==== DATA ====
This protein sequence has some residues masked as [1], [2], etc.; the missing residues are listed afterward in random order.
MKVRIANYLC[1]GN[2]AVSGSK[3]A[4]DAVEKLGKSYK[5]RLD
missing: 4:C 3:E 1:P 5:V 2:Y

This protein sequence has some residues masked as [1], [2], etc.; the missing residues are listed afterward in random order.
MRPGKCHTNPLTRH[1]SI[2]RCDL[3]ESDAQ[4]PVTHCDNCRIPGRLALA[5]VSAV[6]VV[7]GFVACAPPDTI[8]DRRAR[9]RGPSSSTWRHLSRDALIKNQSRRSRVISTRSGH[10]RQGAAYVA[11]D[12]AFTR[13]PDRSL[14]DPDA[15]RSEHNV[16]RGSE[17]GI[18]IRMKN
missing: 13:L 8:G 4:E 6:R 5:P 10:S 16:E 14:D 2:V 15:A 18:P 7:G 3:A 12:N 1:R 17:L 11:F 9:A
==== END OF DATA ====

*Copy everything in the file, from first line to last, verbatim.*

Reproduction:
This protein sequence has some residues masked as [1], [2], etc.; the missing residues are listed afterward in random order.
MKVRIANYLC[1]GN[2]AVSGSK[3]A[4]DAVEKLGKSYK[5]RLD
missing: 4:C 3:E 1:P 5:V 2:Y

This protein sequence has some residues masked as [1], [2], etc.; the missing residues are listed afterward in random order.
MRPGKCHTNPLTRH[1]SI[2]RCDL[3]ESDAQ[4]PVTHCDNCRIPGRLALA[5]VSAV[6]VV[7]GFVACAPPDTI[8]DRRAR[9]RGPSSSTWRHLSRDALIKNQSRRSRVISTRSGH[10]RQGAAYVA[11]D[12]AFTR[13]PDRSL[14]DPDA[15]RSEHNV[16]RGSE[17]GI[18]IRMKN
missing: 13:L 8:G 4:E 6:R 5:P 10:S 16:E 14:D 2:V 15:A 18:P 7:G 3:A 12:N 1:R 17:L 11:F 9:A